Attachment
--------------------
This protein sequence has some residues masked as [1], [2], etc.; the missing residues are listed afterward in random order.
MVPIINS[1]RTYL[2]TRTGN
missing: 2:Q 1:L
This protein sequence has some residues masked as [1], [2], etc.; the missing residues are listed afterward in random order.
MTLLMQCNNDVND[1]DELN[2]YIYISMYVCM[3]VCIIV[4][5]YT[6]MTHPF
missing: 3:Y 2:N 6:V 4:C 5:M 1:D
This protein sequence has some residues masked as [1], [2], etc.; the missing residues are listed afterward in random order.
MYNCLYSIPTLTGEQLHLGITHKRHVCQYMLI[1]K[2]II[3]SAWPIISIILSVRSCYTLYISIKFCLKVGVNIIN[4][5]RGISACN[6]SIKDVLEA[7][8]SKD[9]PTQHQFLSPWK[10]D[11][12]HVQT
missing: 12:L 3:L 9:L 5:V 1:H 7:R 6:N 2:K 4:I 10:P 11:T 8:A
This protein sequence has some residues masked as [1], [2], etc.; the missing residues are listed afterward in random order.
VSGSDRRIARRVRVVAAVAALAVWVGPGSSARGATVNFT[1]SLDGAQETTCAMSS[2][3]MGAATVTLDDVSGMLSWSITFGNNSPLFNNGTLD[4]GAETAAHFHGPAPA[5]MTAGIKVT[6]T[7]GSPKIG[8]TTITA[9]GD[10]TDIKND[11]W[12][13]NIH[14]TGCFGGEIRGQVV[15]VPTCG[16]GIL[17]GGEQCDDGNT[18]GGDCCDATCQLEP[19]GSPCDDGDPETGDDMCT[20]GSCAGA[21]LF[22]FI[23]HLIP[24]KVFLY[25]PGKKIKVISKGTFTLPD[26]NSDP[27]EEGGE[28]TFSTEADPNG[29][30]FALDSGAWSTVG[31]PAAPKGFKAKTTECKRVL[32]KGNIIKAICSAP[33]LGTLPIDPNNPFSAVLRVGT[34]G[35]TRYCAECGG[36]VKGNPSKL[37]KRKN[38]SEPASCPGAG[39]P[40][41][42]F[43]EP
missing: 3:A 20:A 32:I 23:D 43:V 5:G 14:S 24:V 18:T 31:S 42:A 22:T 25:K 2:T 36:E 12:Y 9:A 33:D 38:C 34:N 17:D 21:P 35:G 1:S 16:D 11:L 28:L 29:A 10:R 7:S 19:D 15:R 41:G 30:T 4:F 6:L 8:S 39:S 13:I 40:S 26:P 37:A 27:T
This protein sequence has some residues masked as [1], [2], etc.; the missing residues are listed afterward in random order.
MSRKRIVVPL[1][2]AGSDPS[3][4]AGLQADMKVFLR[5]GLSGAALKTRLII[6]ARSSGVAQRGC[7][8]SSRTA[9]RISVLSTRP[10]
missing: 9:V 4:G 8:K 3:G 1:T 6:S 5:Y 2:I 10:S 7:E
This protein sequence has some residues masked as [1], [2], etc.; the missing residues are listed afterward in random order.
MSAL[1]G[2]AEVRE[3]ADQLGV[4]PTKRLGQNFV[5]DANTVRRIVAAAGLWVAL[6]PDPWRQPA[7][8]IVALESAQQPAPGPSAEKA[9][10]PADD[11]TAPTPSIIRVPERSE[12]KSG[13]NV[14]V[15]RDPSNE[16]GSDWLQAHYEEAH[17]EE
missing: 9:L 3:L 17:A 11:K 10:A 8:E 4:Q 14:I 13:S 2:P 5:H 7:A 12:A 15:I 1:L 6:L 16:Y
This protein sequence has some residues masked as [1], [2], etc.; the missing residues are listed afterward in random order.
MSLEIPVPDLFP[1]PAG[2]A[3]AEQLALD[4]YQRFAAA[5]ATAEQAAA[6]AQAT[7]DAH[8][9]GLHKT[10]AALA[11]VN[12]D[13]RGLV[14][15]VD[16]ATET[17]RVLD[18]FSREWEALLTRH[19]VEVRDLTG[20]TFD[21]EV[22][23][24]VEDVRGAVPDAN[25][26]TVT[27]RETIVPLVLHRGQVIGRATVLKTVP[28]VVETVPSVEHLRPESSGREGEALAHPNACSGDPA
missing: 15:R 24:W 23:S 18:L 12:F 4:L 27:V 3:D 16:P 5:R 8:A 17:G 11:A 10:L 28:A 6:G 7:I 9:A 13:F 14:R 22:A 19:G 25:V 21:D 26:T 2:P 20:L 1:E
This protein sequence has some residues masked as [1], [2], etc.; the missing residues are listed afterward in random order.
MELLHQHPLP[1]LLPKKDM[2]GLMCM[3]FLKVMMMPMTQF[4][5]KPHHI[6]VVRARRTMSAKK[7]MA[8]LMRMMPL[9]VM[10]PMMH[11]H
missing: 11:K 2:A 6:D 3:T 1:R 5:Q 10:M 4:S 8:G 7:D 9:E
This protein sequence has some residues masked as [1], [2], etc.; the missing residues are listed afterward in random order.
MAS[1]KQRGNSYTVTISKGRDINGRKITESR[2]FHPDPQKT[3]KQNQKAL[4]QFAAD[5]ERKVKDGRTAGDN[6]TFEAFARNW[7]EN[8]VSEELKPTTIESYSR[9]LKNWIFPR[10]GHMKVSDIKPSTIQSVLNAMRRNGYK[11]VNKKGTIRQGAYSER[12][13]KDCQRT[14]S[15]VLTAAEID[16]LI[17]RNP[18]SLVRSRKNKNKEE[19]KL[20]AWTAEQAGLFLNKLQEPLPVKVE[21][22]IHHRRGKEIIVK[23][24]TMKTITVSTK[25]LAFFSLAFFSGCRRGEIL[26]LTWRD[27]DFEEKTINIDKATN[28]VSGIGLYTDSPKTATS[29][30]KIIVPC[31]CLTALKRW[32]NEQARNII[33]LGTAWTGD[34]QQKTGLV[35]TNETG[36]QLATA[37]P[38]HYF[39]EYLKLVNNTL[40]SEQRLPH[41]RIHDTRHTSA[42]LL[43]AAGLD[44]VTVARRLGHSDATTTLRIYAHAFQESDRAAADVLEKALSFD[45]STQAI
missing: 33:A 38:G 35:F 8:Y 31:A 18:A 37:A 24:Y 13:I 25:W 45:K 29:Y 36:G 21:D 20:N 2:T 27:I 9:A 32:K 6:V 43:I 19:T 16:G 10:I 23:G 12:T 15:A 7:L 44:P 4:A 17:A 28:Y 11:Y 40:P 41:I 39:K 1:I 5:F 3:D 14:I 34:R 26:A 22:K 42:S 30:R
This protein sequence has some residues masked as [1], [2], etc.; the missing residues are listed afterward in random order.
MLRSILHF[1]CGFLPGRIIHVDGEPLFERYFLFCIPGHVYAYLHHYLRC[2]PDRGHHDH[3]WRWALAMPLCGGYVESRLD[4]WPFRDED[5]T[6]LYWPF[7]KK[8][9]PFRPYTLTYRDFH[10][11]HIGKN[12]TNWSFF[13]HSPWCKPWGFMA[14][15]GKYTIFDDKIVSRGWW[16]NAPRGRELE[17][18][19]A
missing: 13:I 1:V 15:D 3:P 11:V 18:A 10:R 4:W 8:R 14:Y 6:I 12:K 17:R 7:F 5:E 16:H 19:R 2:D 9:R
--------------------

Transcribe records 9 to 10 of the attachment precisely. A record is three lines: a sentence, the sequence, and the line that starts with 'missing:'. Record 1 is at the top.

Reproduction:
This protein sequence has some residues masked as [1], [2], etc.; the missing residues are listed afterward in random order.
MAS[1]KQRGNSYTVTISKGRDINGRKITESR[2]FHPDPQKT[3]KQNQKAL[4]QFAAD[5]ERKVKDGRTAGDN[6]TFEAFARNW[7]EN[8]VSEELKPTTIESYSR[9]LKNWIFPR[10]GHMKVSDIKPSTIQSVLNAMRRNGYK[11]VNKKGTIRQGAYSER[12][13]KDCQRT[14]S[15]VLTAAEID[16]LI[17]RNP[18]SLVRSRKNKNKEE[19]KL[20]AWTAEQAGLFLNKLQEPLPVKVE[21][22]IHHRRGKEIIVK[23][24]TMKTITVSTK[25]LAFFSLAFFSGCRRGEIL[26]LTWRD[27]DFEEKTINIDKATN[28]VSGIGLYTDSPKTATS[29][30]KIIVPC[31]CLTALKRW[32]NEQARNII[33]LGTAWTGD[34]QQKTGLV[35]TNETG[36]QLATA[37]P[38]HYF[39]EYLKLVNNTL[40]SEQRLPH[41]RIHDTRHTSA[42]LL[43]AAGLD[44]VTVARRLGHSDATTTLRIYAHAFQESDRAAADVLEKALSFD[45]STQAI
missing: 33:A 38:G 35:F 8:Y 31:A 18:A 37:A 24:Y 13:I 25:W 45:K 29:Y 36:G 21:D 20:N 2:T 27:I 9:A 32:K 6:V 43:I 19:T 16:G 10:I 23:G 12:T 15:A 7:L 44:P 4:A 17:A 28:Y 11:Y 40:P 41:I 39:K 1:I 5:F 3:D 14:I 34:R 26:A 22:K 42:S 30:R
This protein sequence has some residues masked as [1], [2], etc.; the missing residues are listed afterward in random order.
MLRSILHF[1]CGFLPGRIIHVDGEPLFERYFLFCIPGHVYAYLHHYLRC[2]PDRGHHDH[3]WRWALAMPLCGGYVESRLD[4]WPFRDED[5]T[6]LYWPF[7]KK[8][9]PFRPYTLTYRDFH[10][11]HIGKN[12]TNWSFF[13]HSPWCKPWGFMA[14][15]GKYTIFDDKIVSRGWW[16]NAPRGRELE[17][18][19]A
missing: 13:I 1:V 15:D 3:P 11:V 18:A 10:R 4:W 8:R 14:Y 6:I 12:K 17:R 7:F 5:E 16:H 19:R 2:D 9:R